Proportionally more accidents are occurring in complex situations, such as intersections. Presumably, this higher rate of accidents is associated with a higher momentary mental workload created by the intersection. Two experiments are presented to examine if this mental workload can be manipulated while driving in a simulator. We adopted the probe reaction time technique to measure the attentional demands while driving. For each experiment, ten active drivers drove through a continuous 10-km scenario including rural and urban sections. They were asked to follow speed limits and to comply with local traffic laws throughout the course of the experiment. They were also told to consider driving as the primary task. For the first experiment, auditory stimuli were given while driving on open roads and when approaching intersections. The stimuli could be presented when the car was 100 m or 60 m from the intersection. For the second experiment, the stimuli were given while driving on open roads, when approaching intersections (75 m), and when performing lane change and doubling maneuvers. RT (ms accuracy) was defined as the temporal interval between the auditory stimulus and the onset of a verbal response (a loud top, detected from the analog signal of a piezo-electric microphone fixed on a headset). RT was also measured for a baseline control condition without driving (10 stimuli). Several variables characterizing the driving performance were collected. For both experiments. driving yielded RTs that were slower than for the baseline condition. More important, experiment 1 showed that stopping at an intersection required more cognitive demands than driving on open roads (on average, 519 ms for the open road conditions vs 727 ms for both intersection conditions); experiment 2 yielded similar results and the lane change and doubling maneuvers was the driving context that required the most important cognitive demands (on average, 612 ms for the open road conditions, 675 ms for the intersection conditions, and 816 ms for the lane change and doubling maneuvers). Results clearly show that driving, even for ideal conditions, is not an automatic task. Future experiments should attempt to examine whether various categories of drivers (eg novice, elderly) are affected differentially by various contexts and whether the increased mental workload has an effect on the driving performance. The technical approach developed could allow to develop more challenging scenarios and to validate workload observed for real driving contexts.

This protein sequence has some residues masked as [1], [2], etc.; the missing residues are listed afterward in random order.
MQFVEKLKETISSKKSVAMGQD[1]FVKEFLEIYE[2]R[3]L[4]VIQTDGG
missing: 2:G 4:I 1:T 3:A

Mendeley saves you time finding and organizing research
Choose a citation style from the tabs below